This story was originally published in the Fall 2010 issue of Harker Quarterly
More than 20 teachers returned to campus this summer to focus on new ways to integrate technology into their curricula as part of Harker’s tech grant program, which aims to create more well-rounded and effective lesson plans that expand the school’s area of information literacy.
Each teacher focuses on one piece of technology and learns various ways to integrate its uses into his or her teaching.
Shelby Guarino, grade 5 advanced core English teacher, took this opportunity to expand the global education network by learning how to use Moodle, an open-sourced, community-based software that allows for interactivity.
Before her tech grant, Guarino worked closely with Jennifer Abraham, global education director, to share the students’ work with peers from Harker’s sister schools. “For the past two years, I have been doing some grammar art projects, which I would ask students to donate and mail to some of our sister schools,” Guarino said. “For the two years, it was working great, and finally, the last trimester of last school year, we got some work back.”
A tool already used by the department of global education to connect with sister schools in several places including Japan, Australia, China, Costa Rica and France, Moodle offers a new dimension to Guarino’s teaching, bringing collaboration and sharing to a whole new level. Using the software and exchanging videos, photos, audio files and projects, students in Guarino’s English class can collaborate with students at Saint Stephen’s College in Coomera, Australia, and create a more dynamic connection to learn more about different cultures and activities from other areas of the world.
“The goal is getting it to be part of the regular school day – communicating with peers around the world,” Abraham said. Guarino’s tech grant will introduce Moodle to the lower school campus.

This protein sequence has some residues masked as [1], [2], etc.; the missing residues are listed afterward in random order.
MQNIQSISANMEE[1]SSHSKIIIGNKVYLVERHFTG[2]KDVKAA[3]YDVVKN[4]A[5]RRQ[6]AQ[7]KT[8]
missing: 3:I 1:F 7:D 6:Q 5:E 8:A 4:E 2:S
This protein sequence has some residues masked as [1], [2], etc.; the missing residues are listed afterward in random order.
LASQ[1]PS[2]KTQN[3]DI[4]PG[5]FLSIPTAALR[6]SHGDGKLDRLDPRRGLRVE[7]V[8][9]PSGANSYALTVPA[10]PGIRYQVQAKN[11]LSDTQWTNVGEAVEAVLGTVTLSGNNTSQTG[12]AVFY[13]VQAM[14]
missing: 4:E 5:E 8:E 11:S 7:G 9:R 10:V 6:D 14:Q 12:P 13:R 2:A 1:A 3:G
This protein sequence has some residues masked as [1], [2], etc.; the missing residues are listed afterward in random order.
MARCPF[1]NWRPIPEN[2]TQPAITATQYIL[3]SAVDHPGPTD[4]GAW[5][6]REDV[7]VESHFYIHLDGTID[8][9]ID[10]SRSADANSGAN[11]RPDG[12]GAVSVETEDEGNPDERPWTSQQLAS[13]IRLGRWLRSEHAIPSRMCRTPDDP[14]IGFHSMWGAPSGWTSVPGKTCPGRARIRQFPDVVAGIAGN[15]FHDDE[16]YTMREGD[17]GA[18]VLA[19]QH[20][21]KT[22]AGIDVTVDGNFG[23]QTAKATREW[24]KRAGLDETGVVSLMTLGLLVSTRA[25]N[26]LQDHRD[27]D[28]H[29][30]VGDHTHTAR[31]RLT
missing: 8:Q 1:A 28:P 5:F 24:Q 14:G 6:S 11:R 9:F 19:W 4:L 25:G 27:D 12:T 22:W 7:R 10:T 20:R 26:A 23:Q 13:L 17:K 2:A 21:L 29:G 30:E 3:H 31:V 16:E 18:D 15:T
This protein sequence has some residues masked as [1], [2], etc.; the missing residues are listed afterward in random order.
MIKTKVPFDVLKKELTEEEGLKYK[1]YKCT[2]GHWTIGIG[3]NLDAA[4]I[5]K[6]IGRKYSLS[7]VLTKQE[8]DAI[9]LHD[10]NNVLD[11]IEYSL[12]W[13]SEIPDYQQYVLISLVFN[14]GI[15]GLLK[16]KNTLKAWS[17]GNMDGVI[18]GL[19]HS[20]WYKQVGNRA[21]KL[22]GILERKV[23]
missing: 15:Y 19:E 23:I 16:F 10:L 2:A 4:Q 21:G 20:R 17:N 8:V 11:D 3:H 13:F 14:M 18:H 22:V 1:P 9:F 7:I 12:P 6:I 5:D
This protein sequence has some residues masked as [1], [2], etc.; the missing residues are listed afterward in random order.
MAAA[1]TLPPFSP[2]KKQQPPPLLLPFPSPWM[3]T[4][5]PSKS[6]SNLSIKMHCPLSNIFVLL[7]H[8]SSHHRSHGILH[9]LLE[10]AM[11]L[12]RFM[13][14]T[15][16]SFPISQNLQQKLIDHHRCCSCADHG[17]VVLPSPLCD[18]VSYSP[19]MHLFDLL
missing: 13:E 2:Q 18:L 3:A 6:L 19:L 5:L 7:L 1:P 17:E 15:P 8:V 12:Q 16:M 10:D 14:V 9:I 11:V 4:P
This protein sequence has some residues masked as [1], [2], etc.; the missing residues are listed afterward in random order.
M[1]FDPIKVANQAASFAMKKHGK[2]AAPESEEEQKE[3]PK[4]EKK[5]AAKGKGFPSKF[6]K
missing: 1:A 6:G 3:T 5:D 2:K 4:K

Chrissy Chang, K-8 P.E. department chair, learned to use Athena and Microsoft PowerPoint to make health lectures, documents and resources more easily accessible to eighth graders. “Using Athena allowed me to share the curriculum in an orderly fashion, give easy access to students and, more importantly, to go green,” Chang said.
After attending a local workshop on using authentic sources in Spanish class, Diana Moss and Isabel Garcia, Spanish teachers for the upper and middle schools, respectively, decided to use this opportunity to create a Wikispace “as a vehicle for organizing and sharing the authentic sources we had found over the course of the week,” Moss said. The Wikispace includes links for music, cultural and geographical information about Spanish-speaking countries, literature and grammatical topics in an effort to bring the real world into the classroom.
Scott Kley Contini, grade 8 science teacher, used his grant to develop a blogging project, where students in his classes will write blogs, comment on their peers’ work and create a larger dialogue. Kley Contini noticed that slide shows rarely allowed for constructive discussions and found blogging to be a better alternative. “This will encourage them to communicate a little more as well as force them to really think analytically about what they are writing about,” he said. He hopes the assignment will teach his students to communicate differently and encourage them to come up with original content that none of their peers have previously posted.
Other tech grant projects included learning to use macros and Annotate Pro to grade more easily and efficiently, expanding the use of Audacity and continuing to utilize Athena to create easier file sharing, forums and polls. Aiming to keep curricula fresh, sharpen teachers’ skill sets and utilize alternative teaching resources, the tech grant program has allowed teachers to think outside the box and continue to thrive through Harker’s mission to “achieve academic excellence through the development of intellectual curiosity, personal accountability and love of learning.